Ask questions and pause. Questions create a field for action and allow both parties to attack the problem, not each other. Silence is your best weapon. Feel free to use it. If the other side makes you an unacceptable sentence or unjustly attacks you, it is best to just sit without saying a word.

    If you cannot change the course of the process, it may be possible for a third party. A third party can separate the proposal development process from decision making and help the parties understand which solution is best for them.

    8. What if the other side does dirty tricks?

    Dirty tricks are connected with one-sided proposals regarding the negotiation procedure, the negotiation game that the participants are leading.

    You need to know what's going on. Only in this case, you will be able to take effective action. Having understood, for example, that the other side attacks you personally in order to force an agreement that is advantageous to it, you can nullify your opponent’s efforts with your peace of mind.

    The most important goal of detecting dirty tactics early is to get the opportunity to discuss the rules of the game.

    Discuss tactics, not the personal qualities of your opponents. Do not distract from the negotiation process just to teach your opponents a lesson.

    Strictly adhere to the principles outlined earlier:

    1. Separate the person from the problem.
    2. Focus on interests, not positions
    3. Find options that would be mutually beneficial.
    4. Insist on using objective criteria.

    Some common dirty tricks:

    • Intentional deception
      • Fake facts. Verifying actual statements reduces the likelihood of cheating.
      • Ambiguous powers. Before embarking on mutual concessions, you must clarify the powers of the other party.
      • Dubious intentions. You may include special terms in the agreement itself.
      • Incomplete sincerity can not be regarded as a hoax. Negotiations rarely require absolute candor from participants.
    • Psychological war
      • Personal attacks. Timely recognition of tactics will help you reduce or even reduce its impact. Make it obvious and you don’t have to overcome the consequences.
      • The game "Good guy - bad guy." We often see such a reception in old police films. If you recognize the situation on time, you will not be deceived.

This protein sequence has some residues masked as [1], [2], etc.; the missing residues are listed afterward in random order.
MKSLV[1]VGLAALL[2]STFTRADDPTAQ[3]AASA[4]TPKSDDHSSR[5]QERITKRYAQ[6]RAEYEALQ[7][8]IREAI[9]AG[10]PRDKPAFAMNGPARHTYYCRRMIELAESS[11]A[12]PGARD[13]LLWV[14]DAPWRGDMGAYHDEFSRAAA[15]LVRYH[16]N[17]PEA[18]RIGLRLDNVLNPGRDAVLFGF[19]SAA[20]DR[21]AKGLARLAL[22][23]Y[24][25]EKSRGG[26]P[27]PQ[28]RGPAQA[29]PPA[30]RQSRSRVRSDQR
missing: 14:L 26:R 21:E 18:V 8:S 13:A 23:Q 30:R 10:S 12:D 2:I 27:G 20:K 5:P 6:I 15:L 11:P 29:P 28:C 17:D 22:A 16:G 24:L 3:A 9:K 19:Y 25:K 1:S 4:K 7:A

• Threats It is best to postpone the response, hoping for a more constructive approach and understanding.
    • Positional pressure
      • Excessive requirements. Ask a fair assessment of their position until its consequences become catastrophic.
      • Escalating requirements. Pay attention to her opponent, and then take a break to see if you are ready to continue negotiations in this way.
      • Blackmail. In response to such tactics, you must be ready to break off negotiations.
      • Hard partner. Instead of discussing issues with this participant, try to get his agreement with the objective principle (preferably in writing), and then, if possible, talk directly with the “tough partner”.
      • Deliberate delays. You need to make the tactic of puffing obvious and discuss it. Also, consider creating a fake opportunity for the other side. If you are a representative of a company that is conducting merger negotiations with another company, start negotiations with a third company, creating the impression that you are considering more than one offer.
      • "Agree or go." Continue the negotiations as if you have not heard anything, or change the subject, for example, suggest other solutions. If you decide to consciously use this tactic, let the opponent know that he loses if it is impossible to reach an agreement, and then try to change the situation so that the enemy can get out of it without losing face.

    At the beginning of the negotiations, it makes sense to say: “Listen, I know that this will sound a bit strange, but I would like to know the rules by which we are going to play. Do we want together to reach a reasonable agreement as quickly and effortlessly as possible? Or will we up to the end defend the positions initially occupied until the most stubborn one wins? ” Defending principles is much easier than illegal and unethical tactics. Do not be a victim.


    Three main aspects:

    1. You always knew it. There is nothing in this book that you would not have known to one degree or another. We only tried in the best way to organize what is known to all, and to create a convenient apparatus that could be used when thinking and acting.
    2. Learn by doing. No one will make you more experienced and clever, except yourself.
    3. Win Both theory and life experience confirm that the principle of principle negotiations brings real tangible results that turn out to be as good or even better than those that you could achieve using any other strategy.